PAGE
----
TESS’s mission is to identify the most promising exoplanets for follow-up observations. Future missions and observatories, such as the James Webb Space Telescope, will apply new technologies to study these exoplanets’ atmospheres in search of the chemical signatures of life.

TESS’s first public release of pipeline-processed data is planned for the beginning of 2019. Astronomers will then begin to peer at data from entirely new areas of the sky where we await new discoveries from these singing stars and their quietly humming planets.
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Yuri’s Night is Here

Update from here:  rain, rain, and more rain.

Today is 12 April!! You know what that means it is time for Yuri’s Night, the annual celebration of all things space and astronomy related and commemorating Yuri Gagarian the first human being ever to go to space — the date was 12 April 1961.

The concept of Yuri’s Night was first conceived by Loretta Hidalgo Whitesides, George T. Whitesides, and Trish Garner during the Space Generation Forum at the UNISPACE III conference in 1999.

I was hoping for decent weather this year and was planning on having all three of my scopes out.  According to the weather people I am going to be treated to heavy rain — sigh.  We have a local college with a REALLY nice observatory and they probably would have been open to the public.

So I will be spending ALL of my time over at the Yuri’s Night website.  If you go there you can see if there is an event in your area.  Oh yes, LOTS of events all over the world!

Go to the website and look around there is plenty to do and learn.  I will be looking for pictures of events on the live tab, so if you can get to one upload a picture with a note and say hi.

So Yuri’  good job as usual and thank for the use of the logo!


Oumuamua – What We Are Learning

Remember Oumuamua the interstellar visitor that whizzing through the solar system at over 315,000 km per hour? The thing was kind of strange at first because it wasn’t anywhere near a roundish shape rather it was like a giant spike or chip.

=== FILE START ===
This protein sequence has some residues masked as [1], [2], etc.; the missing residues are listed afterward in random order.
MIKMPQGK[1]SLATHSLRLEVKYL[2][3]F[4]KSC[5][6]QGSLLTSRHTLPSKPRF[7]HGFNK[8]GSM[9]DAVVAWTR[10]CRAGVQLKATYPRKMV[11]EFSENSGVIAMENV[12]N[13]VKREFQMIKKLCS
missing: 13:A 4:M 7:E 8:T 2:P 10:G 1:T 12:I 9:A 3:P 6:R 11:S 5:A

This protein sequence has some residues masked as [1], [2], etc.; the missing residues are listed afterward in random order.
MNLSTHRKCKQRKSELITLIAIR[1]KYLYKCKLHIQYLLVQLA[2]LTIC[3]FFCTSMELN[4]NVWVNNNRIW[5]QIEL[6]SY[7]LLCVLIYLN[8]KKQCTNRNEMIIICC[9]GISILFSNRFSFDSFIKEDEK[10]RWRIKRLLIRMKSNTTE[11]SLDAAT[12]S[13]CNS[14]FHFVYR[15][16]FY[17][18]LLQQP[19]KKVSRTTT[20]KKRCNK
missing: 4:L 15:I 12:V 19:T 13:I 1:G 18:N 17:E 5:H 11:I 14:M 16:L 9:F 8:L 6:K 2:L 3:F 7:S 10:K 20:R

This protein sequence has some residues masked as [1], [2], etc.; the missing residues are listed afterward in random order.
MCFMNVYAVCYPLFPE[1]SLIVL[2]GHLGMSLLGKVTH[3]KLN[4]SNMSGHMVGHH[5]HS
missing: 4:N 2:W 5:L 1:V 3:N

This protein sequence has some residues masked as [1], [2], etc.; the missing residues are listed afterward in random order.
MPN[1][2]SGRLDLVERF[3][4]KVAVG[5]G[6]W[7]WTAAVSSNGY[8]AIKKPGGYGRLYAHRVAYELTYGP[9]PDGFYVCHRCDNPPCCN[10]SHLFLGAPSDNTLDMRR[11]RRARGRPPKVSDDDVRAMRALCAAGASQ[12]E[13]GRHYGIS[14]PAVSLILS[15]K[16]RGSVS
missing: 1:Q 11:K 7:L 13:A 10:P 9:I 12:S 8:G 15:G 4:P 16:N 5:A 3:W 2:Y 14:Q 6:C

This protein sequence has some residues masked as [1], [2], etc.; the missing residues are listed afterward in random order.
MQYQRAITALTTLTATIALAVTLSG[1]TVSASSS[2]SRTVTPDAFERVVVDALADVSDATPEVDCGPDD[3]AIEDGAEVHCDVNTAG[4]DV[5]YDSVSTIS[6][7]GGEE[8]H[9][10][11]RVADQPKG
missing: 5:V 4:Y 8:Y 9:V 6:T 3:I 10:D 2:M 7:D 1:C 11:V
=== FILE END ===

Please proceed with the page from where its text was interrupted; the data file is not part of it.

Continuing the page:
I could imagine this thing being chipped off from a larger object or maybe this was all that was left after such an event. Now there is a new theory and I didn’t see this one coming. Gravity stretching? Yeah, weird. The other thing about Oumuamua is it is giving insight into planetary formation.

Here’s the scoop from NASA – he first interstellar object ever seen in our solar system, named ‘Oumuamua, is giving scientists a fresh perspective on the development of planetary systems. A new study by a team including astrophysicists at NASA’s Goddard Space Flight Center in Greenbelt, Maryland, calculated how this visitor from outside our solar system fits into what we know about how planets, asteroids and comets form.

On Oct. 19, 2017, astronomers working with the NASA-funded Panoramic Survey Telescope and Rapid Response System (Pan-STARRS1) at the University of Hawaii spotted an object zipping through our solar system at a very high speed. Scientists at the Minor Planet Center, funded by NASA’s Near-Earth Object Observations Program, confirmed it was the first object of interstellar origin that we’ve seen. The team dubbed it ‘Oumuamua (pronounced oh-MOO-ah-MOO-ah), which means “a messenger from afar arriving first” in Hawaiian — and it’s already living up to its name.

“This object was likely ejected from a distant star system,” said Elisa Quintana, an astrophysicist at Goddard. “What’s interesting is that just this one object flying by so quickly can help us constrain some of our planet formation models.”